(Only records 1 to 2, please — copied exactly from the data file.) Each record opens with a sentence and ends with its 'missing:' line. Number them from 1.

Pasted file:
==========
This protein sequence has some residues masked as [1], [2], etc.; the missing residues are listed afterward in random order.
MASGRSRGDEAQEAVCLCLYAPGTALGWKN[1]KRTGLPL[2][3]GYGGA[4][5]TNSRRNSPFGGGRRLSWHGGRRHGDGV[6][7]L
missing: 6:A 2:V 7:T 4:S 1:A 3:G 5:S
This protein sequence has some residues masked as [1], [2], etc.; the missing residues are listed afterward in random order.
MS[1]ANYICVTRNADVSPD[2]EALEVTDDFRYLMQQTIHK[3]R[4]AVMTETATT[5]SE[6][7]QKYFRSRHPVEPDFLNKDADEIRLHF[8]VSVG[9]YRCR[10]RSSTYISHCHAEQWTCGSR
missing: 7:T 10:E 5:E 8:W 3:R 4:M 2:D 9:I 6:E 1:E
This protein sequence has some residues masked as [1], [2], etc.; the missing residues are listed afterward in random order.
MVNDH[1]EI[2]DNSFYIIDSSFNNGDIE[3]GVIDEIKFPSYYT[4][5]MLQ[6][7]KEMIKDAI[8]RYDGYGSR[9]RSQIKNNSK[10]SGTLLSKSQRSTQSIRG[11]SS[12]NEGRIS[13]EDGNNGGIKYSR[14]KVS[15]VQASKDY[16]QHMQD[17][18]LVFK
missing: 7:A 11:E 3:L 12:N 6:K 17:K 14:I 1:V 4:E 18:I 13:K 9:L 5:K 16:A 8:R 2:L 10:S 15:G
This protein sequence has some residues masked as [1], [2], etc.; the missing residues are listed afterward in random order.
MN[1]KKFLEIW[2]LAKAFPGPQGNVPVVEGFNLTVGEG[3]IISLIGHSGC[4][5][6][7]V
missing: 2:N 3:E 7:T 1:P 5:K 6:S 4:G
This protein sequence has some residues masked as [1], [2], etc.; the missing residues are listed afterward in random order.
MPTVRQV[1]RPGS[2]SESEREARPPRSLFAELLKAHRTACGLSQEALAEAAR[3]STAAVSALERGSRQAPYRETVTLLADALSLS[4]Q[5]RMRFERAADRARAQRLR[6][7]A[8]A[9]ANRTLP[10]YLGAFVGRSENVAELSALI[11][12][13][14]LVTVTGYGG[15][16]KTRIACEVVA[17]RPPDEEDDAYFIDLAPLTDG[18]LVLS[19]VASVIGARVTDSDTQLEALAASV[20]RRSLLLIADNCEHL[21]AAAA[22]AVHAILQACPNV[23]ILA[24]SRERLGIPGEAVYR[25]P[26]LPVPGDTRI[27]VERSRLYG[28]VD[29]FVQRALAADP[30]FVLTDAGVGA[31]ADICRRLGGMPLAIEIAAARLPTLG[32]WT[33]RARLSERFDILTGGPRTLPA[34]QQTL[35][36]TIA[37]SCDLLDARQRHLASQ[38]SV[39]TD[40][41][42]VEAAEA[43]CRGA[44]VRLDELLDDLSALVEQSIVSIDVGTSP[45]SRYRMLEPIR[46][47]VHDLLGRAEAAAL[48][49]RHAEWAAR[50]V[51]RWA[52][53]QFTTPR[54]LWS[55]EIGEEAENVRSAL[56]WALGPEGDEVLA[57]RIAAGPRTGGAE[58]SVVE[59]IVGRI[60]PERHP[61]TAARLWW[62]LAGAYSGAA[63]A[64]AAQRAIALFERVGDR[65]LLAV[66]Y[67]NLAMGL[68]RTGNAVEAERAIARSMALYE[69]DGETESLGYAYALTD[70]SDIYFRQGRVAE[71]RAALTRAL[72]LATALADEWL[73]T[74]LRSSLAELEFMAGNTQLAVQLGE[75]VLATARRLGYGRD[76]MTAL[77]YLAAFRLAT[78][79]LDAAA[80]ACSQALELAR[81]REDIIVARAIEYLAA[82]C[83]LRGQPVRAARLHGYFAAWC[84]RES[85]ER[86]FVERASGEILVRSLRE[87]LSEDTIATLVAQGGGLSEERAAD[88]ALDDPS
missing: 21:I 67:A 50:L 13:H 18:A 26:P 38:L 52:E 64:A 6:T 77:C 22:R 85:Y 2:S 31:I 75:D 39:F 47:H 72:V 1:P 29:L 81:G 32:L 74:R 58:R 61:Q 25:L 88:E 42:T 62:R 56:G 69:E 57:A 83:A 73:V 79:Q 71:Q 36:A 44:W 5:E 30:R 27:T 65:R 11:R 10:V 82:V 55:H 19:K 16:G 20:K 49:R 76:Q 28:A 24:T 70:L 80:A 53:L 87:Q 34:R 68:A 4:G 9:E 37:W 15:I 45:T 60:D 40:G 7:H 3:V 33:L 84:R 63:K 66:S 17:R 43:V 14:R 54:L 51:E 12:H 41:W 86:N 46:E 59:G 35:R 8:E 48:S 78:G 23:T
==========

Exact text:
This protein sequence has some residues masked as [1], [2], etc.; the missing residues are listed afterward in random order.
MASGRSRGDEAQEAVCLCLYAPGTALGWKN[1]KRTGLPL[2][3]GYGGA[4][5]TNSRRNSPFGGGRRLSWHGGRRHGDGV[6][7]L
missing: 6:A 2:V 7:T 4:S 1:A 3:G 5:S
This protein sequence has some residues masked as [1], [2], etc.; the missing residues are listed afterward in random order.
MS[1]ANYICVTRNADVSPD[2]EALEVTDDFRYLMQQTIHK[3]R[4]AVMTETATT[5]SE[6][7]QKYFRSRHPVEPDFLNKDADEIRLHF[8]VSVG[9]YRCR[10]RSSTYISHCHAEQWTCGSR
missing: 7:T 10:E 5:E 8:W 3:R 4:M 2:D 9:I 6:E 1:E